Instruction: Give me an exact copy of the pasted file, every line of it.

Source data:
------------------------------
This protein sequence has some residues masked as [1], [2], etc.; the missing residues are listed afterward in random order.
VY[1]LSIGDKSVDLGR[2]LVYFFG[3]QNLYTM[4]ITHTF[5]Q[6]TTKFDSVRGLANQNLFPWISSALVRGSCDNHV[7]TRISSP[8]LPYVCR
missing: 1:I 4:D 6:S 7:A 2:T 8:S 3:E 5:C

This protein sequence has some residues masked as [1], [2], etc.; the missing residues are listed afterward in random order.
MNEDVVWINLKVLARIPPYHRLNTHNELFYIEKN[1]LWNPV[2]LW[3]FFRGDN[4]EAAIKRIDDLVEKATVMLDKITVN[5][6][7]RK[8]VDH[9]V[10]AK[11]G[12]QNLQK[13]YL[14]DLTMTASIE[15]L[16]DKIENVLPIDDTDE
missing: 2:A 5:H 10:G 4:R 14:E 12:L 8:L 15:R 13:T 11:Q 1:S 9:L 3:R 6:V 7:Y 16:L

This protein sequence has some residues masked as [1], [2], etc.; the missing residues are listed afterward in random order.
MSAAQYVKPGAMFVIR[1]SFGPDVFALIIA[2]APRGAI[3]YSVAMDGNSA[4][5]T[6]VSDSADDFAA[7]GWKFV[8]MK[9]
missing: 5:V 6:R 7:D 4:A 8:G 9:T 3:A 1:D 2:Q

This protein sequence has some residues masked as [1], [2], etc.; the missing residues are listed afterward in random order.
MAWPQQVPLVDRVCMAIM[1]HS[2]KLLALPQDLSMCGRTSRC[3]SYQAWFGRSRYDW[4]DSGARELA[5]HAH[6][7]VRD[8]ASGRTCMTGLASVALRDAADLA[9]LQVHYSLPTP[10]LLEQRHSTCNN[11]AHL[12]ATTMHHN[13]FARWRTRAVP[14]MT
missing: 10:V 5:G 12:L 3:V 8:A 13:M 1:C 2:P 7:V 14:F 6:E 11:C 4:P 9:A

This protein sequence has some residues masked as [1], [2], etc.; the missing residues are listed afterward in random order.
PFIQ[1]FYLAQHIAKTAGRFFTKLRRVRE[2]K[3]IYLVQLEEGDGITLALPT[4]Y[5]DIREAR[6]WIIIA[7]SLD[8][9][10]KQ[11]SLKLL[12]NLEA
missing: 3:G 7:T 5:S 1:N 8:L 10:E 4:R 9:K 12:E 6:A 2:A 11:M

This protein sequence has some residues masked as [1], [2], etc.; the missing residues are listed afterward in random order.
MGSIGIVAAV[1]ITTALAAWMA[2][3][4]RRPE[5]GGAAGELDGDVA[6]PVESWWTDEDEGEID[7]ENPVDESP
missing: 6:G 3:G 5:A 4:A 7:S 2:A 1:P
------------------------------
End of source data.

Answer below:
This protein sequence has some residues masked as [1], [2], etc.; the missing residues are listed afterward in random order.
VY[1]LSIGDKSVDLGR[2]LVYFFG[3]QNLYTM[4]ITHTF[5]Q[6]TTKFDSVRGLANQNLFPWISSALVRGSCDNHV[7]TRISSP[8]LPYVCR
missing: 1:I 4:D 6:S 7:A 2:T 8:S 3:E 5:C

This protein sequence has some residues masked as [1], [2], etc.; the missing residues are listed afterward in random order.
MNEDVVWINLKVLARIPPYHRLNTHNELFYIEKN[1]LWNPV[2]LW[3]FFRGDN[4]EAAIKRIDDLVEKATVMLDKITVN[5][6][7]RK[8]VDH[9]V[10]AK[11]G[12]QNLQK[13]YL[14]DLTMTASIE[15]L[16]DKIENVLPIDDTDE
missing: 2:A 5:H 10:G 4:R 14:E 12:L 8:L 15:R 13:T 11:Q 1:S 9:L 3:R 6:V 7:Y 16:L

This protein sequence has some residues masked as [1], [2], etc.; the missing residues are listed afterward in random order.
MSAAQYVKPGAMFVIR[1]SFGPDVFALIIA[2]APRGAI[3]YSVAMDGNSA[4][5]T[6]VSDSADDFAA[7]GWKFV[8]MK[9]
missing: 5:V 6:R 7:D 4:A 8:G 9:T 3:A 1:D 2:Q

This protein sequence has some residues masked as [1], [2], etc.; the missing residues are listed afterward in random order.
MAWPQQVPLVDRVCMAIM[1]HS[2]KLLALPQDLSMCGRTSRC[3]SYQAWFGRSRYDW[4]DSGARELA[5]HAH[6][7]VRD[8]ASGRTCMTGLASVALRDAADLA[9]LQVHYSLPTP[10]LLEQRHSTCNN[11]AHL[12]ATTMHHN[13]FARWRTRAVP[14]MT
missing: 10:V 5:G 12:L 3:V 8:A 13:M 1:C 2:P 7:V 14:F 6:E 11:C 4:P 9:A

This protein sequence has some residues masked as [1], [2], etc.; the missing residues are listed afterward in random order.
PFIQ[1]FYLAQHIAKTAGRFFTKLRRVRE[2]K[3]IYLVQLEEGDGITLALPT[4]Y[5]DIREAR[6]WIIIA[7]SLD[8][9][10]KQ[11]SLKLL[12]NLEA
missing: 3:G 7:T 5:S 1:N 8:L 10:E 4:R 9:K 12:E 6:A 2:A 11:M

This protein sequence has some residues masked as [1], [2], etc.; the missing residues are listed afterward in random order.
MGSIGIVAAV[1]ITTALAAWMA[2][3][4]RRPE[5]GGAAGELDGDVA[6]PVESWWTDEDEGEID[7]ENPVDESP
missing: 6:G 3:G 5:A 4:A 7:S 2:A 1:P